Leica TCS SP5 confocal microscope
Light microscopy is of critical importance in cell biology. The MRC LMCB Light Microscopy Facility is provided as a service to researchers, with light microscopy staff members maintaining the microscopes, training users, providing hands-on help and instruction in microscope techniques and investigating developments in microscope methods and technology. Light microscopy staff members will also contribute directly to research by assisting in experimental strategy and design, and by devising and carrying out procedures that require expert skills.
The light microscopes in the MRC LMCB include eight confocal microscopes (including a
spinning disc confocal for live imaging); two time-lapse microscope
systems and one TIRF time-lapse, all with chambers for sample
environmental control; and five research fluorescence microscopes. A
full range of open-source and commercial image processing and analysis
software is supported.
Staff members in the Light Microscopy Facility provide introductory and advanced training on both microscopes and imaging software. Please see the information below to find out how to book training sessions and to see the facility's access and data policies. There is also a link to a calendar listing UK and worldwide courses and conferences in the field of light microscopy.
Please make any enquiries about training, help with projects or problems on machines using the following email address:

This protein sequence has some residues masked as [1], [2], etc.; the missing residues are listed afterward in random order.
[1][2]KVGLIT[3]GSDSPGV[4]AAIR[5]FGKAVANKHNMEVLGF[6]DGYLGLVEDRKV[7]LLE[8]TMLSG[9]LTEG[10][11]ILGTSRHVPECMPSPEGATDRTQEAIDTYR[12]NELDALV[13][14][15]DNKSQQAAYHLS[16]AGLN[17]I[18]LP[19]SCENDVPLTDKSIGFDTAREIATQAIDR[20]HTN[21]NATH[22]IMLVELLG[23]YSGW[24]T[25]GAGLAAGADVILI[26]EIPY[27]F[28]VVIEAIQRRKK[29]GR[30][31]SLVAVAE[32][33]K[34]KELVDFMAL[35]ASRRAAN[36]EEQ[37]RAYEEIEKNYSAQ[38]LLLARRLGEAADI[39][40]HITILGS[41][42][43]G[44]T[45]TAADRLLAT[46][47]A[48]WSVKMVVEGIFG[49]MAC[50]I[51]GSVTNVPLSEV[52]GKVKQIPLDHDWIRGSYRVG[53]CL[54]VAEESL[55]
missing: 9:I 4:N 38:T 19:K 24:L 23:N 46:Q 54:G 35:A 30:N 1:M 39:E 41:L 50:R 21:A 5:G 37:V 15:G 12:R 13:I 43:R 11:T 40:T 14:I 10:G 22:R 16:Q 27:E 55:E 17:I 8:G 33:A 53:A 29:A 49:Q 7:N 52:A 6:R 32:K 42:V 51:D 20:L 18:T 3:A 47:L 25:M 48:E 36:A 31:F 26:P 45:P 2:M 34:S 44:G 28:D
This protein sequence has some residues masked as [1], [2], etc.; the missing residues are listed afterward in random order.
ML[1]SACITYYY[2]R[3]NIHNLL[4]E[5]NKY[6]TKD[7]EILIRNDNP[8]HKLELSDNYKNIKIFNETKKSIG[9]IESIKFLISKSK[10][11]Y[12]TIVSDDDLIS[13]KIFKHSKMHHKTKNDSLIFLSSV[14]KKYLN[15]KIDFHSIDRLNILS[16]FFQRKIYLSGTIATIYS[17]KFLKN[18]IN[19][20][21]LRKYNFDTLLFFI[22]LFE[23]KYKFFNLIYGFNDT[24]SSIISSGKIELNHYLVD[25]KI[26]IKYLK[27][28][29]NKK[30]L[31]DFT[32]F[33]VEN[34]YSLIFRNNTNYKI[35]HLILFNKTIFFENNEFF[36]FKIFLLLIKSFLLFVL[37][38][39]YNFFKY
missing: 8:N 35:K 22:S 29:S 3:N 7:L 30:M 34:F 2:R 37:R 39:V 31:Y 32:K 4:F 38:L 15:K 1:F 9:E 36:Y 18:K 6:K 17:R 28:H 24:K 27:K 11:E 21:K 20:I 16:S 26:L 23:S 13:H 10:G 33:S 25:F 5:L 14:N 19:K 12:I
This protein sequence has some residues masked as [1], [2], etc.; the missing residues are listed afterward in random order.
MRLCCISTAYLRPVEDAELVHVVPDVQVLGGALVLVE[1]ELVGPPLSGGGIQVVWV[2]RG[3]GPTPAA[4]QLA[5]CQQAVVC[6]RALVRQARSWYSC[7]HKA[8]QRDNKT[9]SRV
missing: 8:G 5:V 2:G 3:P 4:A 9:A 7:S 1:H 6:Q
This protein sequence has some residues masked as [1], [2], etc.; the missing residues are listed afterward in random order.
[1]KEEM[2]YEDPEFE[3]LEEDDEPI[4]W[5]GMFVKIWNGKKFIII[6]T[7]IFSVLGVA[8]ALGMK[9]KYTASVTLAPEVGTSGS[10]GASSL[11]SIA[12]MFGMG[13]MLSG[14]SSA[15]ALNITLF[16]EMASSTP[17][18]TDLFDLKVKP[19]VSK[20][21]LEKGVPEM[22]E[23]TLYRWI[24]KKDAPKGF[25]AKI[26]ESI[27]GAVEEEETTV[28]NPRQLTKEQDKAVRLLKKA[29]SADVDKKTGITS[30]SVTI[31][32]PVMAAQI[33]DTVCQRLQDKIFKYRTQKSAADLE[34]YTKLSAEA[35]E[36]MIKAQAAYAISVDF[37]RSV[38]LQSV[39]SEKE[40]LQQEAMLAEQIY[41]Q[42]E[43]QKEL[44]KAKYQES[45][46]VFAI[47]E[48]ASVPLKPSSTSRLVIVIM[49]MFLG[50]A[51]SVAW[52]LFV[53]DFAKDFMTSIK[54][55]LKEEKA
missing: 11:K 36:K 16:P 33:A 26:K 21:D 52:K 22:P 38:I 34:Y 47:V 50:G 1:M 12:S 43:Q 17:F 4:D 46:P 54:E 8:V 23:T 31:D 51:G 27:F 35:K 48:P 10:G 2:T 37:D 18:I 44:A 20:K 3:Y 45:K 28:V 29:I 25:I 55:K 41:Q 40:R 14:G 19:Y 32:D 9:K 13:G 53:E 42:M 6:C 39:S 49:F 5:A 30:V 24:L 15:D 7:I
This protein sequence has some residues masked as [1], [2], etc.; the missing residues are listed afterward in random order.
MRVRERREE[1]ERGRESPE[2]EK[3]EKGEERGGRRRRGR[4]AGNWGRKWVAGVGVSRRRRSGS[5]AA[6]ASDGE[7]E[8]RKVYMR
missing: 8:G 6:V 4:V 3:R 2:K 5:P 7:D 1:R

Alternatively you can contact the relevant member of facility staff directly. Please see the table below for details:
|Staff Member||Position||Key Responsibilities||Room Number||Extension|
|Andrew Vaughan||Facility Manager||GFP1, GFP2, Vox and Radiance||1.13||37904|
|John Gallagher||Light Microscopy Officer||SPE, SPE2, SPE3 and SP5||G.13||32295|
|Kathrin Scherer||Light Microscopy Officer||Elyra, STED, N-STORM and Olympus FV1200||2.10|
The LMCB is home to the UCL Super-Resolution Facility, funded by the MRC Next Generation Optical Microscopy initiative. The LMCB facility consists of a microscope development lab, headed up by Ricardo Henriques and a general SuRF facility consisting of two commercially acquired super-resolution microscopes - a Leica Microsystems gSTED and a Carl Zeiss Elyra PS.1. To access the facility you must submit a project via the Facility Access link on the SuRF Homepage below:
Fluorescent stains for actin (green), mitochondria (red) and the nucleus (blue). Actin is a component of the cytoskeleton, which controls cell shape and motion; mitochondria are sites of energy generation in cells; the nucleus contains the cell’s DNA
Myelin (violet) produced by Schwann cells coats nerve cell axons in the peripheral nervous system
A ray traced 3D reconstruction of microtubules forming part of the cytoskeleton